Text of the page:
Wannasingh at the forum series, Our Wild, Our Climate: The State of the Environment in Post COVID-19.

Communicating climate crisis

A prominent young and energetic writer and documentary maker Wannasingh Prasertkul has in recent years travelled around the world to bring one message home; climate change is real and urgent

As a globetrotter who regularly packs his stuff and leaves home to roam the world to document stunning stories of people’s livelihoods, a prominent young and energetic writer and documentary maker Wannasingh Prasertkul of “Savage Voyage” program in recent years has been struck with increasingly revealing evidence of climate change.

So, he has decided to document the effects of climate change_from Australia’s Great Barrier Reef to the pristine shores in Fiji, and several other places _in a hope to communicate with his audience better about the issue that he views as one of the most complicated and long-term problems that is challenging humankind so hard at the moment.

At the recent forum series, Our Wild, Our Climate: the State of the Environment in Post COVID-19, Wannasingh shared his views and insights about the challenge in communicating about the climate crisis, which is no less urgent and critical than COVID-19.

Wannasingh dives to document the fainting Great Barrier Reef in Australia.
Photo courtesy of “Savage Voyage” program/ Wannasingh Prasertkul

With a strong background rather in human rights and sociology, Wannasingh said he had to study hard about environmental issues and climate change, researching and reading a number of articles in order to understand the situation.

Wannasingh has learned that a number of people still know little about climate change. Several even get confused or frustrated when talking about it, he said.

“Some people get confused or frustrated when talking about climate change. For instance, they believe that using fabric bags can help save the world from global warming, or they wondered how less meat consumption can help cut carbon emissions,” said Wannasingh.

During the pandemic, Wannasingh made his observation that a number of people felt good with the facts that the environment got improved when they slowed down their lifestyle following restriction and lockdown measures.

Wannasingh pointed that this phenomenon was just short-term, and to deal with the issue like climate change, society actually needs a long-term solution to help address it, and that could mean a major shift in people’s lifestyles such as a shift to renewable energy or other green policies and practices.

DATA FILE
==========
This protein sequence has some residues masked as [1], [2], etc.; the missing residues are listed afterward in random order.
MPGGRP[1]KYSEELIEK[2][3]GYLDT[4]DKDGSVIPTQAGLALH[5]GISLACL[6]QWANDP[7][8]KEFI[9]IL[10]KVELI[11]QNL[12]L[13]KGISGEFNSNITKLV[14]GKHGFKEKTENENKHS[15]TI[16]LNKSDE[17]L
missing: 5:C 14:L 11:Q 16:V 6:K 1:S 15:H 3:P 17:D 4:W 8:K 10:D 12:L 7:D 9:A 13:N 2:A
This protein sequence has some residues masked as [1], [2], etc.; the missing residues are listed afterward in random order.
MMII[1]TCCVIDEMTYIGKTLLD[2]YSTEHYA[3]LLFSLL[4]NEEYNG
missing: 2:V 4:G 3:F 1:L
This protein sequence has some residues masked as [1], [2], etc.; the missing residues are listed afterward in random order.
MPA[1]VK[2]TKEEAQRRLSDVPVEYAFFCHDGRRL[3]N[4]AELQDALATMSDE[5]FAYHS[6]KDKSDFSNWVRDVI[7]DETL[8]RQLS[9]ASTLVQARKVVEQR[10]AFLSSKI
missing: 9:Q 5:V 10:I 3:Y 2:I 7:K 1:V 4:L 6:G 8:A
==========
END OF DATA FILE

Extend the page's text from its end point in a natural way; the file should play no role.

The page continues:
“The emissions of Carbon Dioxide during the lockdown have dropped significantly as reported by prominent institutions and this is something to celebrate.

“But what we need to realise is the fact that it’s short-term. The enduring time during COVID-19 has demonstrated to us that we can do that, but the point is whether we can do it over a long period of time, I mean, shutting down almost everything? There should be a way which is much less painful like this, and the situation during the pandemic is definitely not the answer,” said Wannasingh.

Wannasingh said the critical challenges about climate change are the scale of the problem as much as its complexity and long-term impacts. Unlike other problems, climate change is not something to prove easily or tangible enough that people can see to the eyes its causes and effects.

And because of its scale that involves people all over the world, that could also mean either everyone or no one is responsible for it.

“That is the reason why communicating about this issue is very challenging; how could you make people see and understand what is really happening around them and take action now,” said Wannasingh. “It’s not like we did not have good communication about environmental issues before nor have no good communicators. We actually have a number of them in our society, like Khun Seub Nakhasathien (the late chief of Huai Kha Khaeng Wildlife Sanctuary who was a prominent conservationist) or several others, and there are a number of successful stories about our conservation, But for the climate issue, I must say that our understanding and awareness about it is still pretty low.”

Wannasingh, however, viewed that it’s necessary to communicate about the issue.

He conceded that it may be hard to move people to change their lifestyles and behaviours to become more friendly to the climate at once. But collectively, the level of knowledge and understanding in the issue can eventually help mobilise pressure on policymakers and structural change.

COVID-19, he said, provides a good opportunity to shift people’s understanding and the communication about the climate issue in the society.

The strategy, he remarked, may need to be shifted along.

“People feel connected to what is close to their lives. So, we may have to talk about something else too when talking about environmental issues including climate change as they are actually interconnected.

“We just can’t talk about the environment on and on, do something about it, feel good about it, and that’s it; that’s not enough. It’s not enough because the crisis we are confronting is far more serious than we actually think of. And yes, we need to bring the issue close to people to make them see the truth,” said Wannasingh.

Also Read: Our Climate in Post COVID-19